Q: Has the COVID-19 pandemic affected the development of the game in any way?

Tim: We've always been working remotely (even though most of the team live in or around Brisbane), so luckily, it didn't affect us as much as it could have, but it's made things harder and stopped us from attending physical events.


Q: Given that the project has been worked on for some time now, how has the experience been since the release of the game?

Tim: Surprisingly busy! We were hoping to take a break but instead, we've mostly been responding to fans, submitting to festivals and otherwise trying to keep the buzz going.


Q: With nominations like that in GDC 2022, did you expect the amount of positive response from players and critics alike?

Tim: We always hoped people would like our game and we worked so hard to make it something we felt really proud of, but we've been blown away by the response. We're ecstatic with how the game has been received, both by critics and fans.

Last year, we won Game of the Year at the Australian Game Developer Awards. And now, we're nominated for seven awards at this year's GDC and the Indie category at the upcoming DICE awards. We're hoping a lot of new fans might discover us this year!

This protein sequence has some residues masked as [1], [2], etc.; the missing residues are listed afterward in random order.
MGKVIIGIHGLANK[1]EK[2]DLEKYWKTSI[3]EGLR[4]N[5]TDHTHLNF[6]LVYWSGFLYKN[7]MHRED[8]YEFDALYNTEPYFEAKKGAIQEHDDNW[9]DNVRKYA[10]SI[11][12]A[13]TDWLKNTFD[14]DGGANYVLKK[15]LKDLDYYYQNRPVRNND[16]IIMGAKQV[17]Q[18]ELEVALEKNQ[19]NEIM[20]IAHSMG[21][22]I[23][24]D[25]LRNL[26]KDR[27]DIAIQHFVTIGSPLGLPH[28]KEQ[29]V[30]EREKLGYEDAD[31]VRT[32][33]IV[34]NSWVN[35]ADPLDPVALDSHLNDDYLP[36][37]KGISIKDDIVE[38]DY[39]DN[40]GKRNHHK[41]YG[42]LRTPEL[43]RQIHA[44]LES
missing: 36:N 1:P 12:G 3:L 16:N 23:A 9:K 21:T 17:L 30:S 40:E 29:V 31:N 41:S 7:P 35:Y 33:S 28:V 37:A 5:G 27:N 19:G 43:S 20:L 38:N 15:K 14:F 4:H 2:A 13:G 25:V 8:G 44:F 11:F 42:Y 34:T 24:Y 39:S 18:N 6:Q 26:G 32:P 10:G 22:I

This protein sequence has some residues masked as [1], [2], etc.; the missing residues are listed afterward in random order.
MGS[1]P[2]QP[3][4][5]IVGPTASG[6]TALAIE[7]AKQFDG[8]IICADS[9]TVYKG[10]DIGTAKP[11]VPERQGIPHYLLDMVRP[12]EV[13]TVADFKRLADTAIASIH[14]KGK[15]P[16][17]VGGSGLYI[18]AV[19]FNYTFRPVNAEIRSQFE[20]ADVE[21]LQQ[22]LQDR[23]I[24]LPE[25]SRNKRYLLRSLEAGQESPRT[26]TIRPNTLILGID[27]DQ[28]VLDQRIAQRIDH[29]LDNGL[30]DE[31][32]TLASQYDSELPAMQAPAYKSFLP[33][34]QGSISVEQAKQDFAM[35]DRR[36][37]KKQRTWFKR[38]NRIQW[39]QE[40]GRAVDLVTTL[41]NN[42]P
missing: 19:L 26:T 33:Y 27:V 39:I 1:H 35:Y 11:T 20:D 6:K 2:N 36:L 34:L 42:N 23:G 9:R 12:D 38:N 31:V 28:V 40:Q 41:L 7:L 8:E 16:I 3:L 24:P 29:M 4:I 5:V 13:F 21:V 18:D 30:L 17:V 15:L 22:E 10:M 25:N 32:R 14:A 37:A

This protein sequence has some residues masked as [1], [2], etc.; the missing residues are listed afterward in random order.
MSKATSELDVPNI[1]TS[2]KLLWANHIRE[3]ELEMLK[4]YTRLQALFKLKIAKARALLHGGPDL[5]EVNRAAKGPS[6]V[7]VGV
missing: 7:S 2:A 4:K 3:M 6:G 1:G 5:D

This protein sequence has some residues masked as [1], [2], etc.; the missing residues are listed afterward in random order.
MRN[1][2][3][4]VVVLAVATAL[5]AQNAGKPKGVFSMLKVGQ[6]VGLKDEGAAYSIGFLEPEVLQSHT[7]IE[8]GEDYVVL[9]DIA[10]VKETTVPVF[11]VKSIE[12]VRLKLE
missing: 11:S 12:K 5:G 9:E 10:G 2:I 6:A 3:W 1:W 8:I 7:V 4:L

Q: What is it like being an indie developer in Australia? What are the studio’s future plans?

Tim: Australia has a small but talented indie game scene, and Brisbane in particular has a wonderfully supportive community. Typically, being a game developer in Australia has been hard as we're not in the same timezone as America or Europe, and getting to the bigger conferences and events is expensive and difficult. Ironically, with Covid pushing so many events online, it has gotten a little easier to participate.

Witch Beam's plan is to keep making games - we have another project in the works and after that, we will be looking hard at new ideas. We hope we can continue to surprise and entertain people with what we make.